The force — the largest statewide law enforcement agency in the nation — last year launched a campaign called “Join the CHP 1,000” to attract new recruits. The agency does not hire lateral transfers.
City police forces
Locally, municipal police agencies are experiencing staffing shortfalls as well.
The Riverside Police Department is budgeted for 431 sworn personnel and currently has 83 vacancies, a rate of nearly 20%, though 23 of those are new positions created under a tax passed by voters in 2016 tax to bolster city services.
“We are currently at par nationwide with vacancies seen due to retirements, resignations and normal attrition,” Officer Ryan Railsback said. “But we have also experienced the same anti-law enforcement sentiment and legislation as seen up and down California, and nationwide for that matter, that has made recruitment and retention efforts more difficult than we have ever had to endure.”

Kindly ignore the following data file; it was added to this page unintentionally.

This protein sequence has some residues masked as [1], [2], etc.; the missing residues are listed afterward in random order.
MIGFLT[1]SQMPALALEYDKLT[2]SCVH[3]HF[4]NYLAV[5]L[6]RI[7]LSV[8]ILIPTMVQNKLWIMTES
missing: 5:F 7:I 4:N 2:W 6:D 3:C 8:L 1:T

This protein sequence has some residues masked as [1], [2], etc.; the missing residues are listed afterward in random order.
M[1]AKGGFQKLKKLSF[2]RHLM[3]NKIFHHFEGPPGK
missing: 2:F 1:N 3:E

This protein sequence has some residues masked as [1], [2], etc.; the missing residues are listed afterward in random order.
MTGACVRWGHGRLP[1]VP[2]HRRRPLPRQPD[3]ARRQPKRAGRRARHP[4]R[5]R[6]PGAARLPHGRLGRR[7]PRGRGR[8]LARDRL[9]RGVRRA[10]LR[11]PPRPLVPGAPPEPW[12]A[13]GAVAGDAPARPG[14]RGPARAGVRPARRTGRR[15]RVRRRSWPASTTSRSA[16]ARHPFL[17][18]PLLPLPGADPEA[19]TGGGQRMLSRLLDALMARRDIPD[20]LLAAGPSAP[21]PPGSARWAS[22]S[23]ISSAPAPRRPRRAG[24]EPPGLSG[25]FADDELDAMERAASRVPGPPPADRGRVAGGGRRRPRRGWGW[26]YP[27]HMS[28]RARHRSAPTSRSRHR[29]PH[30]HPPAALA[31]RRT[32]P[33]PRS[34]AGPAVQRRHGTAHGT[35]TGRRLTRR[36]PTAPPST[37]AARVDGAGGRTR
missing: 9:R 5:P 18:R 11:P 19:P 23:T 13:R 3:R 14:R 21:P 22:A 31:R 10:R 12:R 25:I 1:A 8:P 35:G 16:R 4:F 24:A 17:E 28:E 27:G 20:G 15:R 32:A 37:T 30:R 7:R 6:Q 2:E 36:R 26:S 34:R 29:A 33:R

The Long Beach Police Department, funded for 824 sworn officers, had 97 vacancies as of February, equaling nearly 12% of its workforce. In an effort to minimize the impact of staffing shortages on any one area, Police Chief Wally Hebeish ordered officers from throughout the department to work one mandatory overtime patrol shift each month.
Rich Chambers, president of the Long Beach Police Officers’ Association, has said the shortage is causing burnout among overworked officers and required detectives who do not routinely work patrol to retrain with newer technology, such as body-worn cameras and computers in police vehicles.